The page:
What are the primary causes of teenage car accidents?

Regardless of how old they are, we are all protective of our kids. When they become teenagers and get a driver’s license, we trust that we’ve taught them everything they need to know to stay safe.

However, car accidents are the second leading cause of death for teenagers. And a lot of the time is not their fault. We are going to delve into the primary causes of car collisions for teenagers.


Any new driver, no matter their age, deals with inexperience. Sometimes it takes drivers years to recognize and avoid dangerous situations. Critical decision errors and overcorrection lead to car accidents every day, even in those with years of experience under their belts.

Nighttime, Weekend, and Holiday Driving

Driving busy roads and highways at night comes with its own set of dangers. In 2019, 40% of car accident fatalities involving teenagers happened between the hours of 9 pm and 6 am. Over half happened on Friday, Saturday, or Sunday.

Holidays add to those dangers because of the number of people that are traveling the same roads.

Seat Belt Usage

Half of all fatal vehicle accidents involving 16 to 19-year-olds involved those not wearing seat belts. It includes passengers, too.

In 2020, the seat belt use rate was 90.3%. And teenagers and young adults make up a large chunk of that 10%. But, that 10% gap means we all have to do our part. Seat belts save lives.

Distracted Driving

Even the best drivers should never do so while distracted. It means no texting, emailing, taking pictures, updating social media, or even listening to loud music while driving. It is hard to ignore our cellphones and to not crank the music up on full blast. But good habits like putting a phone on silent go a long way to making everyone safe on the road.


Going faster does not mean you will get somewhere any quicker, and sometimes, not at all. Teenage males are more apt to speed, but it is a problem with young adult drivers as a whole. What makes it worse is that it is avoidable.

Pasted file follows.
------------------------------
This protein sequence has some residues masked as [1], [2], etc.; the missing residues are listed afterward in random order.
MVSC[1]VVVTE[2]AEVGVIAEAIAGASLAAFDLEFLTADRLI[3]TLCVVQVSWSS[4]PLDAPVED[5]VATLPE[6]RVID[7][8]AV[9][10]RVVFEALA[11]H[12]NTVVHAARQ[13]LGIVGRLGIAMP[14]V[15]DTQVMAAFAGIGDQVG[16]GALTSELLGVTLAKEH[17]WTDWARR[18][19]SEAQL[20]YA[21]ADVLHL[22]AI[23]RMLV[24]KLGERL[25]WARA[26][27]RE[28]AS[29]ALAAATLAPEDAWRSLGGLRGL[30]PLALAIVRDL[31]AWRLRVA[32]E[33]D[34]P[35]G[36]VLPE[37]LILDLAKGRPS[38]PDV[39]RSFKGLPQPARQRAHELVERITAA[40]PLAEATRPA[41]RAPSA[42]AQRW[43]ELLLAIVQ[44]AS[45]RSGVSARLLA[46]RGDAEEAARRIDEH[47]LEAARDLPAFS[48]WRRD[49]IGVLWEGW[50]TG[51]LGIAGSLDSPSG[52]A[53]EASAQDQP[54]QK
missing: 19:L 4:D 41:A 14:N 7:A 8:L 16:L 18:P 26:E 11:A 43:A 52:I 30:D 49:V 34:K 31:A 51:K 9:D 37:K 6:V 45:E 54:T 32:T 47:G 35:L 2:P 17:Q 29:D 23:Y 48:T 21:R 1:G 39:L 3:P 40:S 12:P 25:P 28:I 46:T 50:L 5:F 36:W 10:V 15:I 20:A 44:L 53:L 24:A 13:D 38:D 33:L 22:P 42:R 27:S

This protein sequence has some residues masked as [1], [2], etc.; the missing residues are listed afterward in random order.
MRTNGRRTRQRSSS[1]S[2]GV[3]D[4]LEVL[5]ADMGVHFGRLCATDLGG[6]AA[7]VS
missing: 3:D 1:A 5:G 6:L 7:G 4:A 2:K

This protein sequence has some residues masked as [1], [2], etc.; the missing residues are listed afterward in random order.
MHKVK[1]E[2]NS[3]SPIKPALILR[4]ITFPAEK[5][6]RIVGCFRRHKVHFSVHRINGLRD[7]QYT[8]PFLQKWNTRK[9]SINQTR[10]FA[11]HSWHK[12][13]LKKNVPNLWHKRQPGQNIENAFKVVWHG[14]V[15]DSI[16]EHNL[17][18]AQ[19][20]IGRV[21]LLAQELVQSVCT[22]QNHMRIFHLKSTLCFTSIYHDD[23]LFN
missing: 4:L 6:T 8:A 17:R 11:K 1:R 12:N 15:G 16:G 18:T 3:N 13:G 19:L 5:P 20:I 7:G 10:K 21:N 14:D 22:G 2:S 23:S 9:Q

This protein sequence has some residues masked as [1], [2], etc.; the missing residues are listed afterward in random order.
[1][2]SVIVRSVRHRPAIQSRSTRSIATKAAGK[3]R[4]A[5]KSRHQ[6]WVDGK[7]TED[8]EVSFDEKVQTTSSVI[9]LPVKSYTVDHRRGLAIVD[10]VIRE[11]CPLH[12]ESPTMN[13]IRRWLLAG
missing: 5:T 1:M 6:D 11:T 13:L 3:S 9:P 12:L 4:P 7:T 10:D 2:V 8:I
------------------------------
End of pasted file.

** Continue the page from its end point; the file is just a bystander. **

Alcohol and Drug Use

The legal drinking age is 21, but it doesn’t stop a teen that wants to drink. When you add inexperience to the mix, it is a dangerous and deadly decision. It is alarming that 16.7% of teenagers admit to riding with a driver who is under the influence of drugs or alcohol.

At the same time, others that drink and drive are a danger to everyone else on the road. Young adults do not have the experience to notice and react to situations, and another drunk driver can cause a car accident fatality.

Drowsy Driving

It is hard to slow teenagers down in life, even when they’re exhausted. But, if they get behind the wheel tired, an already short reaction time gets even shorter, and the threat of falling asleep at the wheel becomes a real danger.

Preventing Teenage Car Accidents

Carving out a little time to discuss the causes of car accidents with your teenager goes a long way towards them remembering how to stay safe. Let them know about the laws of the road, including seat belt laws and speed limits. It helps to explain that breaking those laws means more than a ticket, sometimes. It can mean injury or death, too.

Graduated Driver Licensing (GDL) systems are in place to help slowly guide your teen into driving and what their responsibility is. It helps curb the inexperience and provides them with a starting skillset.  Each state goes about it differently, but it has proven to reduce car accidents involving teenagers.

Car accidents involving teenagers are not always the teenager’s fault, either. For example, in the case of a drunk or careless driver, you have the right to seek compensation and justice. No charge consultations help advise you of your rights and the rights of your teen. Medical bills and car repairs can get out of hand quickly.

You can depend on Montoya Hinckley to give you the facts and help you through the stress of having your child involved in a car accident.